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Yamanote Line
The Yamanote Line
Yamanote Line
(山手線, Yamanote-sen) is a railway loop line in Tokyo, Japan, operated by East Japan Railway Company
East Japan Railway Company
(JR East)
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Ochanomizu Station
Ochanomizu
Ochanomizu
Station (御茶ノ水駅, Ochanomizu-eki) is a railway station in Tokyo, Japan, operated by East Japan Railway Company
East Japan Railway Company
(JR East) and the
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Ueno, Tokyo
Ueno
Ueno
(上野, upper wild field) is a district in Tokyo's Taitō Ward, best known as the home of Ueno
Ueno
Park. Ueno
Ueno
is also home to some of Tokyo's finest cultural sites, including the Tokyo
Tokyo
National Museum, the National Museum of Western Art, and the National Museum of Nature and Science, as well as a major public concert hall. Many Buddhist temples are in the area, including the Bentendo
Bentendo
temple dedicated to goddess Benzaiten, on an island in Shinobazu Pond. The Kan'ei-ji, a major temple of the Tokugawa shōguns, stood in this area, and its pagoda is now within the grounds of the Ueno
Ueno
Zoo. Nearby is the Ueno Tōshō-gū, a Shinto shrine dedicated to Tokugawa Ieyasu. Near the Tokyo
Tokyo
National Museum there is The International Library of Children's Literature
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Seishin-Yamate Line
The Seishin-Yamate Line (西神山手線, Seishin-Yamate-sen) is one of two lines of Kobe Municipal Subway that links the central district and suburbs of Kobe.Contents1 Stations 2 Rolling stock 3 See also 4 References 5 External linksStations[edit]Line No. Name Japanese Distance (km) from Shin-Kobe Transfers LocationHokushin Line  S01  Tanigami 谷上 –7.5 Shintetsu Arima Line Kita-ku S02  Shin-Kobe 新神戸 0.0 Sanyo Shinkansen Chuo-kuYamate Line S03  Sannomiya 三宮 1.3Kaigan Line (K01: Sannomiya-Hanadokeimae Station) JR Kobe Line (Tokaido Main Line) (Sannomiya (JR West)) Hankyu Kobe Line Hanshin Main Line Port Liner S04  Kenchōmae 県庁前 2.2   S05  Ōkurayama 大倉山 (湊川神社前) 3.3   S06  Minatogawa-Kōen 湊川公園 (川崎病院前) 4.3Shintetsu Arima Line Kobe Kosoku Line (Minatogawa Station)
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Kana
Kana
Kana
(仮名) are syllabic Japanese scripts, a part of the Japanese writing system contrasted with the logographic Chinese characters known in Japan
Japan
as kanji (漢字). There are three kana scripts: modern cursive hiragana (ひらがな);[2] modern angular katakana (カタカナ); and the old syllabic use of kanji known as man'yōgana (万葉仮名) that was ancestral to both. Hentaigana
Hentaigana
(変体仮名, "variant kana") are historical variants of modern standard hiragana. In modern Japanese, hiragana and katakana have directly corresponding character sets (different sets of characters representing the same sounds). Katakana
Katakana
with a few additions is also used to write Ainu
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Suffix
In linguistics, a suffix (sometimes termed postfix) is an affix which is placed after the stem of a word. Common examples are case endings, which indicate the grammatical case of nouns or adjectives, and verb endings, which form the conjugation of verbs. Particularly in the study of Semitic languages, suffixes are called afformatives, as they can alter the form of the words. In Indo-European studies, a distinction is made between suffixes and endings (see Proto-Indo-European root). Suffixes can carry grammatical information or lexical information. An inflectional suffix is sometimes called a desinence[1] or a grammatical suffix[2] or ending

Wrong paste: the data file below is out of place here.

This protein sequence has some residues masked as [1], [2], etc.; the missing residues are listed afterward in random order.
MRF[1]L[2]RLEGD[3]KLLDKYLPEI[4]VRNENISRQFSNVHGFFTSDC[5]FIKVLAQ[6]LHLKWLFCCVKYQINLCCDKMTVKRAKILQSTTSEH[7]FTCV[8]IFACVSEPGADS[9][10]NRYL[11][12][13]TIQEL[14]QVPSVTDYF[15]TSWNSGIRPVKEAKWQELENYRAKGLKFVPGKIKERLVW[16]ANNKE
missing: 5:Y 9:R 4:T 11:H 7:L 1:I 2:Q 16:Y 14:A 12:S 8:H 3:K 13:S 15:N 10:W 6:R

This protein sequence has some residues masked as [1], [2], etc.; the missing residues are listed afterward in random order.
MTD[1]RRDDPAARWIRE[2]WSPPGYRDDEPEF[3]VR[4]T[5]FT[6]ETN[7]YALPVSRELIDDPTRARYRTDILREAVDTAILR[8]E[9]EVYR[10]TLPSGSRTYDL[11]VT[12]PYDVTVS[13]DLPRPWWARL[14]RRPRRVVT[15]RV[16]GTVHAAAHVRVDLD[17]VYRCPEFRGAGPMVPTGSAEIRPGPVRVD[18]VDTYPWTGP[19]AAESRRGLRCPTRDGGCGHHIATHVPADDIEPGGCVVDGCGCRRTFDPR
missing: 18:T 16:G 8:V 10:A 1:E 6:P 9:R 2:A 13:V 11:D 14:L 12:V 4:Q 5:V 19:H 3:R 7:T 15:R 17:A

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Genitive Case
In grammar, genitive (abbreviated gen;[1] also called the second case) is the grammatical case that marks a noun as modifying another noun. It often marks a noun as being the possessor of another noun.[2] However, it can also indicate various relationships other than possession: certain verbs may take arguments in the genitive case, and it may have adverbial uses (see Adverbial genitive). Placing the modifying noun in the genitive case is one way to indicate that two nouns are related in a genitive construction. Modern English typically does not morphologically mark nouns for a genitive case in order to indicate a genitive construction; instead, it uses either the 's clitic or a preposition (usually of). However, the personal pronouns do have distinct possessive forms. There are various other ways to indicate a genitive construction, as well
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Morpheme
A morpheme is the smallest grammatical unit in a language. In other words, it is the smallest meaningful unit of a language. The linguistics field of study dedicated to morphemes is called morphology. A morpheme is not identical to a word, and the principal difference between the two is that a morpheme may or may not stand alone, whereas a word, by definition, is freestanding. When a morpheme stands by itself, it is considered as a root because it has a meaning of its own (e.g. the morpheme cat) and when it depends on another morpheme to express an idea, it is an affix because it has a grammatical function (e.g. the –s in cats to indicate that it is plural).[1] Every word comprises one or more morphemes.Contents1 Classification of morphemes1.1 Free and bound morphemes1.1.1 Classification of bound morphemes1.1.1.1 Derivational morphemes 1.1.1.2 Inflectional morphemes1.2 Allomorphs 1.3 Zero morphemes/null morphemes 1.4 Content vs